By Jerry Wilson
On Thursday, February 28 through Saturday, March 2, 2013, the Illini and Ohio River Chapters hosted a regional gathering in New Orleans as well as in parts of northwestern Louisiana and southwestern Mississippi. The evening before, an informational meeting was held at the New Orleans Hilton Riverside Hotel. The attendees were welcomed and were provided with an agenda of activities for the next three days. The attendees were also given needed materials such as streetcar passes, boat tickets, etc. It was then recommended that everyone get a good night's rest as the next three days were going to be very busy.
The activities on Thursday started with a brisk morning walk to Cafe Du Mond for breakfast passing along the way the sites of Dr. George Hunter's mill and distillery (Hunter-Dunbar Expedition of 1805) and Dr. Joseph Barrabino's home and pharmacy (Karl Bodmer visited him in 1833). Upon returning to the hotel, we boarded a bus for the trip to Chalmette to visit the site of the 1815 Battle of New Orleans. Group pictures were taken first, then an outstanding presentation was given by a park ranger with a brief history of the War of 1815 and how the Battle of New Orleans played such an important part. The attendees then viewed the rebuilt earthworks, the monument and the visitor's center.
The bus then returned the group to the hotel, and we immediately walked to a river dock to board the NATCHEZ Riverboat. As we moved down the Mississippi we were served a fine New Orleans sit-down meal. The riverboat made the turn in site of the Chalmette battlefield, then traveled back to the downtown area. Visits to two New Orleans headquarters were next.
First, the Historic New Orleans Collection (a museum) provided several historic documents for us to view. One document in particular made some Ohio River Chapters members very excited. The museum had exhibited a historical survey document of the area made by Jonathan Clark. Could this be new, unfamiliar information to Clarkies”? Well, no. After some searching, the tour guide said, “probably not.” Jim Holmberg concluded the same. On to the Williams Research Center (library) where again many historic documents were displayed and another fine presentation was made. We were then allowed to view the documents. My favorite was a letter written by Blaise Cenas.
Part of the Williams Research Center is a refurbished hotel/boarding house that is located at 535-537 Conti (corner of Conti and Chartres). This was the location of William Clark's 1798 stay in New Orleans. This hotel was once called The Rising Sun Hotel, and several attendees were convinced this was the inspiration for the song “The House of the Rising Sun” (you know, “There was a house in New Orleans they call the Rising Sun. It's been the ruin of many a poor boy...). Well, that made Lorna Hainesworth and Dan Sturdevant break out in song right on the streets of the French Quarter. We then made our way to the hotel to rest and recover for the evening activities. That evening we strolled to the nearby Mulattes restaurant for a very filling Cajun dinner with a Cajun band playing in the background.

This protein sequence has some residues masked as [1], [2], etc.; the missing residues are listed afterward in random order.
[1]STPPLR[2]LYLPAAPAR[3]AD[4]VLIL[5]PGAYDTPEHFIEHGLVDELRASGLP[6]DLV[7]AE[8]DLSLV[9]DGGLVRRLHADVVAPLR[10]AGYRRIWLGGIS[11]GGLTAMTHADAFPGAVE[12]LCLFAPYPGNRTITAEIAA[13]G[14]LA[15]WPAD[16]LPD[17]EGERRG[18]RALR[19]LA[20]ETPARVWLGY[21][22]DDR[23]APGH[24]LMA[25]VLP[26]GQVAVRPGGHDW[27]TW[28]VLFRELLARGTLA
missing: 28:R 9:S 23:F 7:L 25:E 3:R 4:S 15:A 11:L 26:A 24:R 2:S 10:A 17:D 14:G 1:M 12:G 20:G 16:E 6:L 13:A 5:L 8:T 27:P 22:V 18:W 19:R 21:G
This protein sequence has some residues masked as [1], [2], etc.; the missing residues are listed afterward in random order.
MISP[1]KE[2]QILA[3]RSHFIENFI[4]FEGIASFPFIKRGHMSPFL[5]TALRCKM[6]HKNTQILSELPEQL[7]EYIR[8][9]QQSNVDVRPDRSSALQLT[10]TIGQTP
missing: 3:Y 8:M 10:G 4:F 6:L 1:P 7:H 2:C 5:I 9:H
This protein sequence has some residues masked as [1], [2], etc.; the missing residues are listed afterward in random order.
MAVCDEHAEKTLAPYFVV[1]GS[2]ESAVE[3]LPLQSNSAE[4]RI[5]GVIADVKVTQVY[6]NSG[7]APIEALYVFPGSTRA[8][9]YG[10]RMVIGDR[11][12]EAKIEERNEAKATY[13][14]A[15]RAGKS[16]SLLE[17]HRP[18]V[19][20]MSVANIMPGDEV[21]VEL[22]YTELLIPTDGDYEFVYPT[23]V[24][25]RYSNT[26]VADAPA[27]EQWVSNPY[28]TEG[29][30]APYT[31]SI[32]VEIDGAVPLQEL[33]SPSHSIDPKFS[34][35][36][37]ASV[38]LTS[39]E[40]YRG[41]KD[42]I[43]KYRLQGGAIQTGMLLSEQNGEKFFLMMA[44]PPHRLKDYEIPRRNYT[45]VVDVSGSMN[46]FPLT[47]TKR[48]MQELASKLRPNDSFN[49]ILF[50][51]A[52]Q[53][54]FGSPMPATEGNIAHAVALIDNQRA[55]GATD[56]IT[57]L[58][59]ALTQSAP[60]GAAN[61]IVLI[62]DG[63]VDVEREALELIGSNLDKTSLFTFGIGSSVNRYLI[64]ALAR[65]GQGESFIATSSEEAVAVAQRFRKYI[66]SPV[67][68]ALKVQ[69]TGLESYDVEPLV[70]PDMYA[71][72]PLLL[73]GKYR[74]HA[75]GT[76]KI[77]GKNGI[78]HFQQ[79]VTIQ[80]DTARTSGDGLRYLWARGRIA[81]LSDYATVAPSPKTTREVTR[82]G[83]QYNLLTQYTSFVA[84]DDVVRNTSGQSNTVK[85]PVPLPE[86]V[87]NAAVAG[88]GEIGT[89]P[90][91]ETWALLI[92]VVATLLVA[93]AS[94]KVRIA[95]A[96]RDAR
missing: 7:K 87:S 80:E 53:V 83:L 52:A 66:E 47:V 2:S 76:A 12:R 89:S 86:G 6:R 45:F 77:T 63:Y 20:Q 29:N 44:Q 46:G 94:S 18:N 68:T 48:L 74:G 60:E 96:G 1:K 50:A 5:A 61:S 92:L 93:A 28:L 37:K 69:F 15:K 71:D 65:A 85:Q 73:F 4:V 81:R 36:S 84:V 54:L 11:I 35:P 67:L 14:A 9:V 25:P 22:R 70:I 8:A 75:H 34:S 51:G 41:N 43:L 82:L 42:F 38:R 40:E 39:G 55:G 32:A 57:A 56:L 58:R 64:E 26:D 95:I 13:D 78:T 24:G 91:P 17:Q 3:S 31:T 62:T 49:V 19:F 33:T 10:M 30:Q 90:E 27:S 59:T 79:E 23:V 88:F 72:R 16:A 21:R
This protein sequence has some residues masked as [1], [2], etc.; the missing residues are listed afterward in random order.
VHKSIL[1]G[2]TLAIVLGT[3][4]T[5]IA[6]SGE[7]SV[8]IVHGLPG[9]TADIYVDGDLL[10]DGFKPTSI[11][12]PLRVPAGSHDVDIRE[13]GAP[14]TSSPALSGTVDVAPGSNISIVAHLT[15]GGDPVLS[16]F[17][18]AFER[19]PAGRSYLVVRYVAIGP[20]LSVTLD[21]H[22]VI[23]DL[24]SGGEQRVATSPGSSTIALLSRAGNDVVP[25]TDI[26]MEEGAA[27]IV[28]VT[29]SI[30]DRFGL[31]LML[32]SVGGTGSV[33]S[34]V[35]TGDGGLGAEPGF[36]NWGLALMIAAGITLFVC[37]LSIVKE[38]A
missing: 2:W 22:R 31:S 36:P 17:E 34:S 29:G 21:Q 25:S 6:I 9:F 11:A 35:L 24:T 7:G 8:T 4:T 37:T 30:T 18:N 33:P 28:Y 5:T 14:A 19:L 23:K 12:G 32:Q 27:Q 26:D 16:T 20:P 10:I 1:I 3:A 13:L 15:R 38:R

The activities on Friday again started with a brisk walk to another fine New Orleans French Quarter breakfast shop, Croissant d’Or Patisserie. We then walked through parts of the French Quarter with the Basin Street Visitors Center and St. Louis Cemetery #1 as destinations. One site in particular was noted, that being the residence of John James Audubon’s stay in New Orleans. The group strolled through St. Louis #1 (which is the oldest above ground cemetery in New Orleans dating to the late 1700's) noting several tombs. The tomb that generated the most excitement was that of Blaise Cenas.After the cemetery visit the group walked to the Cabildo (Louisiana State Museum) where again we were allowed to view many of their excellent displays. The next stop was one of the streetcar lines, which took us out to the City Park area. Lunch stops were provided at several local restaurants (attendees choice). Then time was provided to visit the park, art museum, etc. The remainder of the evening was free time with advice given for a restful sleep.
The Saturday activities were to mainly take place in the St. Francisville, Louisiana, and Woodville, Mississippi, area. That meant a long bus ride with several presentations along the way. In particular, we were happy to have Tulane professor Richard Campanella along. He provided us with much valuable information about the history and geography of the area. One of the historical events that took place in an area that we traveled through was a slave uprising that occurred in 1811. Again Blaise Cenas was involved.
The first official stop was at a small plantation cemetery (Locust Grove Cemetery) where a presentation was given that included Lewis and Clark connections. We then stopped at the Audubon Historic Site for lunch, plantation tour and museum visit. Both the cemetery and plantation are near St. Francisville. We then made a short bus tour of the town including a pass by of the Myrtles Plantation. The Myrtles was built by Whiskey Rebellion notable David Bradford. Another St. Francisville stop was a bed and breakfast plantation tour which had in it's library an important Lewis and Clark book. What a find! We then bused on to the Woodville, Mississippi area where at the first stop we were given a presentation by a Moses Hooke descendant (you know, the expedition could have been named the Lewis and Hooke Expedition). We then divided into three groups depending on interest.